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Author Topic:   The "Digital Code" of DNA
Matt P
Member (Idle past 4884 days)
Posts: 106
From: Tampa FL
Joined: 03-18-2005

Message 63 of 143 (409633)
07-10-2007 4:00 PM
Reply to: Message 62 by iceage
07-10-2007 2:36 AM

Dean Kenyon
Dean Kenyon was the leading evolutionary biologist in 1970s and 1980s, but eventually became a reluctant creationist after being challenged by one of his students to explain protein assembly without original sequence information
Ha! How disingenuous! I've recently read Dean Kenyon's own pre-creationist book "Biochemical Predestination", which is surprisingly good and well-researched for its time (1969). He has a full chapter on prebiotic polymer/protein assembly without genetic information, so I find it quite hard to believe that he would have completely converted with so simple a question.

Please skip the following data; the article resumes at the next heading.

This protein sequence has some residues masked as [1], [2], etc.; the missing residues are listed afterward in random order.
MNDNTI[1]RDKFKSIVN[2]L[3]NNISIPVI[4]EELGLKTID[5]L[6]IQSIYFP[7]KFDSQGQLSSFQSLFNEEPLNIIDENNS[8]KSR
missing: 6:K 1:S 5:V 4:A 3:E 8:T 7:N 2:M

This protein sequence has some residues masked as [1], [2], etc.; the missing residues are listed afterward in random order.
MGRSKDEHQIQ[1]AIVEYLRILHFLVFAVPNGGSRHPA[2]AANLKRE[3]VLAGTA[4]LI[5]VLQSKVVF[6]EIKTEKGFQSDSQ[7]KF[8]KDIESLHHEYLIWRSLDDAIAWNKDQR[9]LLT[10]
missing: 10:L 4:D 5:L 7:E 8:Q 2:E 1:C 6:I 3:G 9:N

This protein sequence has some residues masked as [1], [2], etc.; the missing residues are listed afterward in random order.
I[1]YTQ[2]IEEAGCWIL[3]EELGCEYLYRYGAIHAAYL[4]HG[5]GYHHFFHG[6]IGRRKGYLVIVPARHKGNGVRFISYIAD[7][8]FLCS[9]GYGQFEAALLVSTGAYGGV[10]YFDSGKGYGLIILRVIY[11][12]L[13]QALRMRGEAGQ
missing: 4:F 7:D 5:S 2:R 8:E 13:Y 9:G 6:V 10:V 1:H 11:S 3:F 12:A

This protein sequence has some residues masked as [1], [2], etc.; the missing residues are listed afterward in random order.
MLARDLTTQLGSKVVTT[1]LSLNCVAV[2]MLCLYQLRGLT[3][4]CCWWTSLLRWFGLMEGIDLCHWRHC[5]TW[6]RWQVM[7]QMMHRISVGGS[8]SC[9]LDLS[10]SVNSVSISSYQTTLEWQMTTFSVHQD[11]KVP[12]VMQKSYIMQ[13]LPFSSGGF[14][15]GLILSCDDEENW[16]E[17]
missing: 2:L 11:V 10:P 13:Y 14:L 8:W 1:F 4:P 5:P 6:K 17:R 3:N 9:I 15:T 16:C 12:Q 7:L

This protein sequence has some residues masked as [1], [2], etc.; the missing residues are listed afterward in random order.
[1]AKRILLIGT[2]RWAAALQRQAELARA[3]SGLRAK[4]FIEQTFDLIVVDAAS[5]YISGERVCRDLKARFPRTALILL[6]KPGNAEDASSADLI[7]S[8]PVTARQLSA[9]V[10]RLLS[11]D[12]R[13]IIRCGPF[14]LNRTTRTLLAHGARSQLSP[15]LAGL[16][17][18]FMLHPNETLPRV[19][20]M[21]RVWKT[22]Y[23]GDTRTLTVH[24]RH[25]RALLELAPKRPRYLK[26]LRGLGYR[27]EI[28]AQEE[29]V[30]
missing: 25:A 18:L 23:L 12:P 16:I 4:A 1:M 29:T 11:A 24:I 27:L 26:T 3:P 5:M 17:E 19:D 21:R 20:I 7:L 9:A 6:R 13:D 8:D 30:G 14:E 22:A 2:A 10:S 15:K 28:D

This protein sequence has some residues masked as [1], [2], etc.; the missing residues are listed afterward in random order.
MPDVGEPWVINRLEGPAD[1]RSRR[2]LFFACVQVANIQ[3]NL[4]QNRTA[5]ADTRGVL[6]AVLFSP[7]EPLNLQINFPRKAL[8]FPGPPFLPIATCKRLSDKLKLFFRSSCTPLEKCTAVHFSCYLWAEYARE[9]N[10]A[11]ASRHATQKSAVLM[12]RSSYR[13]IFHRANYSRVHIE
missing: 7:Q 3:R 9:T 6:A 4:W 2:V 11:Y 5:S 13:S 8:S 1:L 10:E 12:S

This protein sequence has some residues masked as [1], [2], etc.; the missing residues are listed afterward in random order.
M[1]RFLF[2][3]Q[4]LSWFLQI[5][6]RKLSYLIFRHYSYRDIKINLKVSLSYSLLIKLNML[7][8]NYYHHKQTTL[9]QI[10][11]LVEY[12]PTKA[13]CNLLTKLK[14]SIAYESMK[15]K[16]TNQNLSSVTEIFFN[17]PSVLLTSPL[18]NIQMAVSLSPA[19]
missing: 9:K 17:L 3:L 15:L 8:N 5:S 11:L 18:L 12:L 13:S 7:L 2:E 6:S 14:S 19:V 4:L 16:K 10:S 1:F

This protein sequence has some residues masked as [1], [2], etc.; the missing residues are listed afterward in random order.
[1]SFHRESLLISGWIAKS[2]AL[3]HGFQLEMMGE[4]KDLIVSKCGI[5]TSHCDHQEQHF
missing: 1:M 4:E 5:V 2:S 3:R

Also, Kenyon wasn't a leading evolutionary biologist in the 1980s. His last publication was 1976, and most of his work was done in the 1960s on prebiotic chemistry.
Convert first, rethink evolution later...

This message is a reply to:
 Message 62 by iceage, posted 07-10-2007 2:36 AM iceage has not replied

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 Message 64 by Rob, posted 07-12-2007 2:02 AM Matt P has not replied

Matt P
Member (Idle past 4884 days)
Posts: 106
From: Tampa FL
Joined: 03-18-2005

Message 115 of 143 (410165)
07-13-2007 2:57 PM
Reply to: Message 101 by Rob
07-13-2007 2:18 AM

Re: Dean Kenyon
Hi Rob,
Isn't it interesting that he remains silent.
I'm quite busy and tend not to respond instantaneously, what with work, research, homelife, and all. I also don't have sound on this computer, so I can't listen to the video here, though I did listen to the first half of it at home when you posted it. All I can recall is that the first half completely ignored the role of RNA. I will need to listen to fully engage in this discussion.